by / October 2nd, 2015 /

The Intern

Review by on October 2nd, 2015

 3/5 Rating

Dir: Nancy Meyers
Cast: Robert De Niro, Anne Hathaway, Adam DeVine and Rene Russo 
Cert:  12A
Runtime: 112 minutes 
Release date: October 2nd

‘Freud once said, “Work and love, that’s all there is.” But I’m retired and my wife is dead.’  This nicely blunt exposition is delivered by Ben Whittaker (De Niro), in a video resume he submits to About the Fit, a bustling online fashion start-up which is recruiting ‘senior interns.’  When he is successful he is assigned to assist the company’s busy founder, Jules Ostin (Hathaway), who initially resists the idea, but Ben’s work ethic, decades of experience and earnest, straight-talking manner ultimately win over the entire office, as well as Jules herself.

The Intern is, typically for Meyers, stylish and well-put together. It’s also quite funny, although the humour here is gentle, and heavily reliant on Ben’s seniority and maturity in the context of a young workplace. Yet the film occasionally surprises, with one absurd response to a problem revealed to be not just the joke, but a set-up for an even more ludicrous, manic boondoggle that serves as the film’s comic highlight.

Ben and Jules’ relationship is also of note. Neither familial or sexual, and never quite as professional as the set-up of ‘boss-intern’ should be, theirs is a gradually-built advisory alliance seen all too rarely on screen. There are also pale echoes of Lost in Translation in one hotel room scene where the two discuss the difficulties of marriage, but a different dynamic prevails. The closest approximation I can make is, oddly, to Ser Barristan and Daenarys in Game of Thrones; a faithful, experienced adviser who wants to see his boss succeed through her own efforts and the support of those around her.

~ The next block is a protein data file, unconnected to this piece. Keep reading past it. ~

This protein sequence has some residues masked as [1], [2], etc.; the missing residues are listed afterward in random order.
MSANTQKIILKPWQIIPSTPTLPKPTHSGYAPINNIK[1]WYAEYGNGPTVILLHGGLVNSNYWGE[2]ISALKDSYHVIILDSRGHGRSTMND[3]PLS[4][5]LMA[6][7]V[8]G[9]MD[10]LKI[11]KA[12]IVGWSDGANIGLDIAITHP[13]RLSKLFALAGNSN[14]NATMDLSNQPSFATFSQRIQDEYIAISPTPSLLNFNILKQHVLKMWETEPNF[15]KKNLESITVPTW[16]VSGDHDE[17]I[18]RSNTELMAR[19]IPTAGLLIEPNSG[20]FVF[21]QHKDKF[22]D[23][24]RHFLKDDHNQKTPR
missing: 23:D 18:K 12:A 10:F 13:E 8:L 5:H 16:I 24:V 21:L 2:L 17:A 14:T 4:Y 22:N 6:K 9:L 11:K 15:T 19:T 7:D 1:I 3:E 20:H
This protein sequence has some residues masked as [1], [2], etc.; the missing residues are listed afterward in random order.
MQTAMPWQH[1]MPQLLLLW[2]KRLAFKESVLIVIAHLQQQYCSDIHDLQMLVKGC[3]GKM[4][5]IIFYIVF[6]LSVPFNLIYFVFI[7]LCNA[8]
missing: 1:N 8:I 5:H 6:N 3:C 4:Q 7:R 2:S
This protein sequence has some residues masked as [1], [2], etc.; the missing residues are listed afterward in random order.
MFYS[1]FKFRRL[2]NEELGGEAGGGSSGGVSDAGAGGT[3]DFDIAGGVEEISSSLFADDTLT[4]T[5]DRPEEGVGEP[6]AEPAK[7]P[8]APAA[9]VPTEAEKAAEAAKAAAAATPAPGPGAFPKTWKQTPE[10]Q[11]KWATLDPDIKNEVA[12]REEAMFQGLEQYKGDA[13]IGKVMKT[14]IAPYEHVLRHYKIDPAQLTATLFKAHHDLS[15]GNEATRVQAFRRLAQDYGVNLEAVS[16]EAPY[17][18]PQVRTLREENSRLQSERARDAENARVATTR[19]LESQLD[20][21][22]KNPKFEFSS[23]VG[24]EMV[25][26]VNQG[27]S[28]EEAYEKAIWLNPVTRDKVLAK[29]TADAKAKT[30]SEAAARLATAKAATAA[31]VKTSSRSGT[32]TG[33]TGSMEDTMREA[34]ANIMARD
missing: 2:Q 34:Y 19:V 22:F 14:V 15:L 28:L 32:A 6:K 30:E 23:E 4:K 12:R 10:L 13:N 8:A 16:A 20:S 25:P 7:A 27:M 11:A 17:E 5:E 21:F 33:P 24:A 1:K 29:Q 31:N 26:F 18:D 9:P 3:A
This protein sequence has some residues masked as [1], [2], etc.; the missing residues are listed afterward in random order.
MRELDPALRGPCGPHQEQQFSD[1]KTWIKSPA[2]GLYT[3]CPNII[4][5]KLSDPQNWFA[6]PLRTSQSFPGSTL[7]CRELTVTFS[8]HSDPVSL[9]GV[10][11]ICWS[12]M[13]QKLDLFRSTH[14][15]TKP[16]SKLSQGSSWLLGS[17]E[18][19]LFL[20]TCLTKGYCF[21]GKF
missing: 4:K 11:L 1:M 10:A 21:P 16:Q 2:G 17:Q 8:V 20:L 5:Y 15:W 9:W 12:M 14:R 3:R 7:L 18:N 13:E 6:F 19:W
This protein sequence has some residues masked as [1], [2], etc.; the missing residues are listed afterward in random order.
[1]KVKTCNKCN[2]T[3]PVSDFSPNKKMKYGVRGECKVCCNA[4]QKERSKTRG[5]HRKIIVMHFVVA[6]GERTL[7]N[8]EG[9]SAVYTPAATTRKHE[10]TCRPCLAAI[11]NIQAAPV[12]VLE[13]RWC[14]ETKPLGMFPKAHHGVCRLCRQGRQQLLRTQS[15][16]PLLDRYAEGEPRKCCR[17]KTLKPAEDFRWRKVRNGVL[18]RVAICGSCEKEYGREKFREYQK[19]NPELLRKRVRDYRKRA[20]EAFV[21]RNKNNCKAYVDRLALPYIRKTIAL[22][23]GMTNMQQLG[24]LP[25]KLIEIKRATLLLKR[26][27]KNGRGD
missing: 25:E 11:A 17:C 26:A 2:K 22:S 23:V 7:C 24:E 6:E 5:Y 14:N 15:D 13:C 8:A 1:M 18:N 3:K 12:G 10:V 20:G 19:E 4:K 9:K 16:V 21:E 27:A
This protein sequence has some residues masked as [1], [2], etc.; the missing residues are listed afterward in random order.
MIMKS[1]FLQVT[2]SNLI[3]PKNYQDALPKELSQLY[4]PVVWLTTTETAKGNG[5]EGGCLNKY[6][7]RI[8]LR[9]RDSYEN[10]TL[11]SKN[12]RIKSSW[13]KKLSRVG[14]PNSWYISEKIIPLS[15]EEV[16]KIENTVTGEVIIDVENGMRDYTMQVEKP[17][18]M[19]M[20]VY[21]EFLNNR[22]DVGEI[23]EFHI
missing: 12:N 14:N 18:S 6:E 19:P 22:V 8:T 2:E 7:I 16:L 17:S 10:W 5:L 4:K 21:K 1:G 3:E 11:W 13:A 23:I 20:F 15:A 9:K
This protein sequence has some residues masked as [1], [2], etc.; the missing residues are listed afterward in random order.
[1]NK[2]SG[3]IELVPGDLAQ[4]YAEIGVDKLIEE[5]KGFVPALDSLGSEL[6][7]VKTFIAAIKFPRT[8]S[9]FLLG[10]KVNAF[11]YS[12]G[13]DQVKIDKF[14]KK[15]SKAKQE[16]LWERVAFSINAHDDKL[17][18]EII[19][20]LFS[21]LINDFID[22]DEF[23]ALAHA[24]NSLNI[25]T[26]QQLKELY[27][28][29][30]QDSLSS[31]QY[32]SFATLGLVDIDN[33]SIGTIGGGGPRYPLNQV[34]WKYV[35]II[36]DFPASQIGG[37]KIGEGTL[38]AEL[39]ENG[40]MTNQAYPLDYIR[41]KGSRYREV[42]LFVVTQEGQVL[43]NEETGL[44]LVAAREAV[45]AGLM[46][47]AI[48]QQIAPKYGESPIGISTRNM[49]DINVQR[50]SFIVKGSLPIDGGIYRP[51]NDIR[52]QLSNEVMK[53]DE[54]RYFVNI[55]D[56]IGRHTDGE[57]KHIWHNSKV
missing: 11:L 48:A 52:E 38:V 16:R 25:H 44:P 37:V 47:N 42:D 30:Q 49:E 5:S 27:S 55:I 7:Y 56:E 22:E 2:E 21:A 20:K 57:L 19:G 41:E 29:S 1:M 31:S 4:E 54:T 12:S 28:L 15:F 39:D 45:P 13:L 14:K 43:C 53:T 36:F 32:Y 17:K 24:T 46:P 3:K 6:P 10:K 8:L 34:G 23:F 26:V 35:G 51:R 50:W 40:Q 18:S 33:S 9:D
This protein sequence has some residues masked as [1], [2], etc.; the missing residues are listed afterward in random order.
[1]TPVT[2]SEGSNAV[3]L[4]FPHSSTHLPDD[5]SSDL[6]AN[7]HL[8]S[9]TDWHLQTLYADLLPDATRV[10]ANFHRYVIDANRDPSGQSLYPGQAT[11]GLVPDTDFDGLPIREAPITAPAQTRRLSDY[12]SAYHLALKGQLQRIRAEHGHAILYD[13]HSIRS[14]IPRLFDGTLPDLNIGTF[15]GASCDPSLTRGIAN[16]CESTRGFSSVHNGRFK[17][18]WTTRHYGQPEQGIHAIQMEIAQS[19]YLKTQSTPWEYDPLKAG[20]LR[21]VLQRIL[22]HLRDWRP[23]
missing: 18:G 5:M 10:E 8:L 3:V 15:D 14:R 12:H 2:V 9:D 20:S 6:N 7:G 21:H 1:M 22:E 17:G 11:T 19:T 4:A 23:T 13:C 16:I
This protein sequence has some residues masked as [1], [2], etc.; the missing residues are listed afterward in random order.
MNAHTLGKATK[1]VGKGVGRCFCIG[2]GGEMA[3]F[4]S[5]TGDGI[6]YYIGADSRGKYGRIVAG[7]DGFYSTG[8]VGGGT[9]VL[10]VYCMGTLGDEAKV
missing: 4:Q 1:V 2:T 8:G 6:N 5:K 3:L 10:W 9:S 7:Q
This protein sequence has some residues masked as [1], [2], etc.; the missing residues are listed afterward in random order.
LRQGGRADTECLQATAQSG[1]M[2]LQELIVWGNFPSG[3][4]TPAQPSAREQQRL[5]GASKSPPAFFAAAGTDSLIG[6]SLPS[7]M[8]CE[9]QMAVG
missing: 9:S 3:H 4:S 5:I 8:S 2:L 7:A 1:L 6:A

Honestly, this can tend towards the patronising – the explicit message of this film is ‘listen to the old white guy and everything will be fine’, while Ben literally precedes one morsel of advice with ‘I hate to be the feminist here, but…’ However the moments in which Ben is advising others, particularly in one biting encounter with some jealous mothers at a birthday party Jules’ daughter is attending, convincingly communicate the respect and empathy he has for his boss.  A lot of this is likely down to De Niro being able to phone anything in, even sincerity. Hathaway is strong too, although there is a missed opportunity for a role-reversal after she was so famously put-upon by a fashion boss in The Devil Wears Prada.  As a fashion boss in The Intern, Jules’ dominance is built on being ‘just one of the guys,’ rather than a terrifying glacial overlord. Perhaps this is a kinder, gentler progression in the genre – but Anne-gry Hathaway might have been fun.

Aside from Hathaway and DeNiro, there is a talented supporting cast here which is only superficially used. Half of the cast of Workaholics is here (Adam DeVine and Anders Holm), along with relative newcomers Jason Orley and Zack Pearlman, and while they hit their punchlines with glee, they are merely cyphers for ‘childish intern’ – with the exception of Holm, who is merely a cypher for ‘immature husband.’ Similarly, while a sparkling Rene Russo appears as a thankfully age-appropriate love interest for De Niro, her character development is reduced to exactly ‘ten seconds’ of summarising her life story on a funeral date (yes; they go on a date, to a funeral) and two incongruous scenes which play patronisingly to her sexuality.

There are also so many loose ends or hints that hint at further narrative importance but come off as lazy attempts at characterisation: Ben mentions a son with a family we never see; About the Fit staff Jason and Becky’s relationship is suggested but not fully worked out; Jules’ husband’s former career is referenced almost as an afterthought; and Jules’ terrible relationship with her mother remains unresolved, even after a near-miss with an angry email. And of course: will any of these interns get jobs?! That this question is addressed as more of a joke than a valid concern is a troubling cultural indicator.

The Intern doesn’t work hard enough to tie up all its loose ends or develop its secondary characters, and the resolution is much easier to swallow for Ben than for Jules, whose story feels unfinished.  But it is light, easy fun with good performances from its leads and its charm might help it work its way up the ladder. We’ll be in touch, The Intern.